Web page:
Winter days are good sailing days on the Bay, and you don’t even need to own a boat to enjoy them. Here’s proof: Dana Dupar was out last weekend, crewing aboard the Beneteau 393 Irie, so he sent us an email and a couple of photos. And be warned, ‘sailing-envy’ may occur.
“One great thing about winter sailing on the Bay is you get to experience weather patterns different from the nuking westerlies and fog of summer down in the Slot. I was crewing on Irie on Saturday and we covered 26 nm over 4.5 hours of sailing. Although the forecast was for 8 – 10 knots out of the NNW, we had a chilly 12 – 20 knots N, under a hazy sun.”
“As usual we chose our route based on wind and tide by first heading for Raccoon Strait, but fog shrouded Richmond, so we jibed and headed for the Gate, which had no fog. What? It was a great experience to sail out past Point Bonita and back under the Bridge with only one tack, which was done to avoid traffic.
“After drifting in the lee of SW Angel Island for lunch (another oddity) we sailed east through Raccoon Strait and back west again without the need for a tack. That doesn’t happen often. One more east-west reach to just enjoy the fresh breeze, and back to Clipper Yacht Harbor, to which we could have sailed all the way on the NW breeze.”
“It would have been a great day for racing, and I fantasized about sailing the Three Bridge Fiasco under such conditions. I’m looking forward to more winter days on the Bay.”
With Christmas only two sleeps away, are you getting ready for a long weekend of sailing? Take your camera, or phone, and send us two or three of your favorite shots from your sail. Remember to include your boat name, type, and where you were sailing and who was aboard. And by all means send us a photo of your track!
Fernanda Schlender and I had surfed together quite a bit in the cold, unforgiving San Francisco ocean and were looking for an adventure in warmer water that could test our limits. We never imagined what was to come.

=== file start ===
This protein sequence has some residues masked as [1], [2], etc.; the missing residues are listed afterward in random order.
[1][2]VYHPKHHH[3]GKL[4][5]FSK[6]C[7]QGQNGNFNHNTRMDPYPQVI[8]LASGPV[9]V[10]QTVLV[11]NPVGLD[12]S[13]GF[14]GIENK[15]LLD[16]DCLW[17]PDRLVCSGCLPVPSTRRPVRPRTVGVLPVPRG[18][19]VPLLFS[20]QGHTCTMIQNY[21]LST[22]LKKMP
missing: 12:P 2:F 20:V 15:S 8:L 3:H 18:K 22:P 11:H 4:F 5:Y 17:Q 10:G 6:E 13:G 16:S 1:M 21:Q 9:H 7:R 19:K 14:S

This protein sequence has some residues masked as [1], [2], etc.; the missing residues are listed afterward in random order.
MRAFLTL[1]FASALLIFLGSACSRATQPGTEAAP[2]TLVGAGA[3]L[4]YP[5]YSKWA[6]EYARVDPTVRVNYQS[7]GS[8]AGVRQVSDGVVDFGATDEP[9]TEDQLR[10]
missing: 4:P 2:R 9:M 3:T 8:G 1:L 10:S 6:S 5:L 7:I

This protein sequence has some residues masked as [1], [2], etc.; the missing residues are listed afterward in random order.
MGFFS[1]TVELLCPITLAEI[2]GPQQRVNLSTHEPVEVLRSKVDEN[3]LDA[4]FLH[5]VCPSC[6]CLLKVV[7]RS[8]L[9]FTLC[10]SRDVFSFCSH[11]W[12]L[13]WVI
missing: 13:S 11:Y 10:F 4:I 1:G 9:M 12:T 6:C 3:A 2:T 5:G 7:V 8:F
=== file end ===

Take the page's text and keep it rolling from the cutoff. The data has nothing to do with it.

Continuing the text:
In October 2019, Fernanda had booked us on an epic surf trip at an all-women’s surf resort in Mentawai, West Sumatra. Surfers know this remote island chain because it reportedly has some of the best waves in the world.
We were seven women from all different parts of the world meeting in Padang, West Sumatra — some from Hong Kong, Canada and Australia. After a quick meet-and-greet in the hotel lobby, we were escorted to our boat for the 14-hour journey to the islands.
As we boarded the 60-ft wooden boat, I remember thinking, “This boat does NOT appear safe.” I’ve heard many stories about the unforgiving passage in West Sumatra — stories about boats sinking and its being one of the most dangerous places for piracy. However, I never thought we would end up as one more story.
We settled in for the trip, and at about 9 p.m. we headed down to our bunks underneath the galley. We were about three hours offshore and sound asleep when there was a loud crash and the boat started dragging and shaking.
Fernanda and I were the first to jump out of bed and run to the exit. The sliding door was jammed and wouldn’t open. There were no windows in the bunk area to see what was happening outside, and at this point, the boat was already on a 45-degree angle to its starboard side, and crashing waves were coming in through the port side.
Fernanda grabbed an object to break the door open, but despite our pounding and kicking, the door wouldn’t budge. We were trapped, with waves crashing in. At that moment, I thought, “This is it. We are trapped and sinking. This is how it will end.” Fortunately, an Indonesian crewmember, who was trapped in the bunk area with us, ran to our aid. Together, with all our forces, we were finally able to slide the door open and get on deck.
We arrived on deck to complete chaos — crashing waves and an unstable boat. I saw we had hit the shallows and were aground and listing badly. As I scanned the area, I happened to see a small island in the distance.
There were about 20 young Indonesian crewmembers — none spoke English, none knew how to swim, and all were in a state of panic, running back and forth. Fernanda and I ran to the bow of the boat to grab the lifejackets and began handing them out.
At this point, the boat was continuously being hit with crashing waves, causing it to shake violently as the heavy cargo on board slid from side to side and bow to stern. The captain, an old Indonesian man, came out and yelled in broken English, “Sit on the starboard side of the stern — SIT!” This seemed to be a strange order from the captain as the starboard side was on the verge of being submerged in water.